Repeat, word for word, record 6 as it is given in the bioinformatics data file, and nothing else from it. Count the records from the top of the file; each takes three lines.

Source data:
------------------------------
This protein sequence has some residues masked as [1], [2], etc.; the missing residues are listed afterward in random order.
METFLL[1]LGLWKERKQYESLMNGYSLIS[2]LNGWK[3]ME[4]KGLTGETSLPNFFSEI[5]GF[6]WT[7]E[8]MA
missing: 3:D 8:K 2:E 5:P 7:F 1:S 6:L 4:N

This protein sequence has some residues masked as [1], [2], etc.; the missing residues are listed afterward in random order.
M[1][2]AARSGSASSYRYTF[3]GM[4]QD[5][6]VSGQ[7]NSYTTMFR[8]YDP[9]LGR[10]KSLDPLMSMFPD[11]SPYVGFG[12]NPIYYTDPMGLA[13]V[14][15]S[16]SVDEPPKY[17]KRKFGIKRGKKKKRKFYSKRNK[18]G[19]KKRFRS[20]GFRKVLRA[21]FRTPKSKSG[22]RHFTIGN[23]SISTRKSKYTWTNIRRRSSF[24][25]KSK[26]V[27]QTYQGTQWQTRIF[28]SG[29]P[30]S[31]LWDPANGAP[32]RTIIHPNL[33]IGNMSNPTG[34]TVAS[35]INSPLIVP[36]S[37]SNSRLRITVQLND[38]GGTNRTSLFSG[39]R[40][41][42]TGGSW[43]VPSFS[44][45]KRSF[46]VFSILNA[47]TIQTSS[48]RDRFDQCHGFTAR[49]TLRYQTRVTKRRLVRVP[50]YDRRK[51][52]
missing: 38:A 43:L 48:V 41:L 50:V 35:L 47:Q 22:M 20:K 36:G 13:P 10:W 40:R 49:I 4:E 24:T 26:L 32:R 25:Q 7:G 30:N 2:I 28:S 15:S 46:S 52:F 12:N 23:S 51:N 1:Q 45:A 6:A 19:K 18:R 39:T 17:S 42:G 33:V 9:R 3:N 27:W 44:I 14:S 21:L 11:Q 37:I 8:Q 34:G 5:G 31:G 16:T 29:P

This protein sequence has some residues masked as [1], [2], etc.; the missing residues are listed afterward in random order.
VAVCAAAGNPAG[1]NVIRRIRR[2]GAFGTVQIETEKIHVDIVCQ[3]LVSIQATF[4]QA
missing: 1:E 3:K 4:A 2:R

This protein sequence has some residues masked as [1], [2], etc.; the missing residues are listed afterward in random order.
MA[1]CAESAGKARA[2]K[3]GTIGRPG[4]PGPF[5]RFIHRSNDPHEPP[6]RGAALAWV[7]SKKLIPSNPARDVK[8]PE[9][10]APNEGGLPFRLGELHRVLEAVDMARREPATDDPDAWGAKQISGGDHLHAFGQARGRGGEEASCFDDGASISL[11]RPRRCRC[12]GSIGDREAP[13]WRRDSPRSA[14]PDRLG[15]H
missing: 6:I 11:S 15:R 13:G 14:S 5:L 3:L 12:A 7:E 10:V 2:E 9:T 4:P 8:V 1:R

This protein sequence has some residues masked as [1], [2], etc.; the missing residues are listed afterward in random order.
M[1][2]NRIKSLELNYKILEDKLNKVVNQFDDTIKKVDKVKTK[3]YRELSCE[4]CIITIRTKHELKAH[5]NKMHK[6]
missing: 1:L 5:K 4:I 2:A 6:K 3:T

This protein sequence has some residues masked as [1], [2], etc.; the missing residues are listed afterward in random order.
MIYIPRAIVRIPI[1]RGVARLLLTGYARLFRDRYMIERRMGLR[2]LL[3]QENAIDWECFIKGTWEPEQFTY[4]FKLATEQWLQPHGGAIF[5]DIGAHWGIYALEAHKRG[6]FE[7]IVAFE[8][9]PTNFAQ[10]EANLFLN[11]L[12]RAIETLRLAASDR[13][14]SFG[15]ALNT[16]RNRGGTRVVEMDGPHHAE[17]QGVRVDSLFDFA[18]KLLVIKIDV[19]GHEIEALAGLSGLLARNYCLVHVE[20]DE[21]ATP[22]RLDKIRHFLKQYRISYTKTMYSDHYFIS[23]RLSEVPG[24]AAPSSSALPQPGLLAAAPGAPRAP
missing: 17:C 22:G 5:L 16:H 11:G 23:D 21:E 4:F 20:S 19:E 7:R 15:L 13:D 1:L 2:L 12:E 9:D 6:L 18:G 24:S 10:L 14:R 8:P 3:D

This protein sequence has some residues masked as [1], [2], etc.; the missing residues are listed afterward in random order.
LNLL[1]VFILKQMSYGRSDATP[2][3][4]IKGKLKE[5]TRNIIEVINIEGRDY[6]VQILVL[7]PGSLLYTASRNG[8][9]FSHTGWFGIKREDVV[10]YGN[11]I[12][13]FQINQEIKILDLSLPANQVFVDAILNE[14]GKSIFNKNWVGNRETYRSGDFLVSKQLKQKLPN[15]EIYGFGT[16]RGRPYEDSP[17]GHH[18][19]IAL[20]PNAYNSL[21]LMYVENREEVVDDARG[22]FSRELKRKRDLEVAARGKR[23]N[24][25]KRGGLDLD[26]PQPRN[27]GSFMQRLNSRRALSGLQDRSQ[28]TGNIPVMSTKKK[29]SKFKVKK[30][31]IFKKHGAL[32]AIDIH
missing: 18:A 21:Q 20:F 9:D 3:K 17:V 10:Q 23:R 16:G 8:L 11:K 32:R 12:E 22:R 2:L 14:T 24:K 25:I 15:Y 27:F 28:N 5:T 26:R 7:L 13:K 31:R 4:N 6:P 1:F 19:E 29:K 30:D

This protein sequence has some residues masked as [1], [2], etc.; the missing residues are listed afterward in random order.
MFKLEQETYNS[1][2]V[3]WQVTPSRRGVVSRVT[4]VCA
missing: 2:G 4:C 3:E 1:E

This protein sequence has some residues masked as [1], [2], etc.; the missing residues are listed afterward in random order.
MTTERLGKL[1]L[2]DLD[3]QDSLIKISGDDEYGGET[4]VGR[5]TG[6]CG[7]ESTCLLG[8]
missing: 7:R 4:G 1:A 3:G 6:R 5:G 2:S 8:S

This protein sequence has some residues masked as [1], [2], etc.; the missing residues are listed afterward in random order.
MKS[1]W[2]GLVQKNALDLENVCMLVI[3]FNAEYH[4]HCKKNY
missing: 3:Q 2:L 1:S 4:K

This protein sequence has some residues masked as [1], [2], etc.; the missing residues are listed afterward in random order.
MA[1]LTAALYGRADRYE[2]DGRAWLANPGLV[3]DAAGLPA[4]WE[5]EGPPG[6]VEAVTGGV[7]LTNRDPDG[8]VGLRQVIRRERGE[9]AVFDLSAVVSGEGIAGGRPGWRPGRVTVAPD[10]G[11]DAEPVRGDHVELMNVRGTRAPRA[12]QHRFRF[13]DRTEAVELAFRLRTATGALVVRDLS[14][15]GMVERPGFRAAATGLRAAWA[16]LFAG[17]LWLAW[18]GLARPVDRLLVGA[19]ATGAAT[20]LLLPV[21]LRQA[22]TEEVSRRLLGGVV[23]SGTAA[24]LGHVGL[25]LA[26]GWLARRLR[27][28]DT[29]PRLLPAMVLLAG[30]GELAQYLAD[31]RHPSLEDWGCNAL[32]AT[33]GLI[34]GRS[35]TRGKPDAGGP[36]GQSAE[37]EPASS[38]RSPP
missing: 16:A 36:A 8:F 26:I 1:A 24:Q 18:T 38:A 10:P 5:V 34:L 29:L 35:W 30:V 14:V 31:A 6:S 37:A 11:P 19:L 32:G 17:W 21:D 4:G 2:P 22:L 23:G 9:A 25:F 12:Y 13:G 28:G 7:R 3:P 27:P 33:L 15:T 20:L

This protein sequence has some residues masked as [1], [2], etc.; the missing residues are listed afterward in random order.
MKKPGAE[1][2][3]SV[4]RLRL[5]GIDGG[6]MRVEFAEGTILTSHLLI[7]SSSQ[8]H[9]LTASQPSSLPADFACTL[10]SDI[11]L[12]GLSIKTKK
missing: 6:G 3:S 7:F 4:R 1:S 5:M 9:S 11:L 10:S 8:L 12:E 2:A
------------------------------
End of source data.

This protein sequence has some residues masked as [1], [2], etc.; the missing residues are listed afterward in random order.
MIYIPRAIVRIPI[1]RGVARLLLTGYARLFRDRYMIERRMGLR[2]LL[3]QENAIDWECFIKGTWEPEQFTY[4]FKLATEQWLQPHGGAIF[5]DIGAHWGIYALEAHKRG[6]FE[7]IVAFE[8][9]PTNFAQ[10]EANLFLN[11]L[12]RAIETLRLAASDR[13][14]SFG[15]ALNT[16]RNRGGTRVVEMDGPHHAE[17]QGVRVDSLFDFA[18]KLLVIKIDV[19]GHEIEALAGLSGLLARNYCLVHVE[20]DE[21]ATP[22]RLDKIRHFLKQYRISYTKTMYSDHYFIS[23]RLSEVPG[24]AAPSSSALPQPGLLAAAPGAPRAP
missing: 17:C 22:G 5:L 16:H 11:G 23:D 21:E 4:F 20:S 19:E 7:R 15:L 13:D 1:L 2:L 12:E 9:D 6:L 18:G 24:S 10:L 14:R 8:P 3:D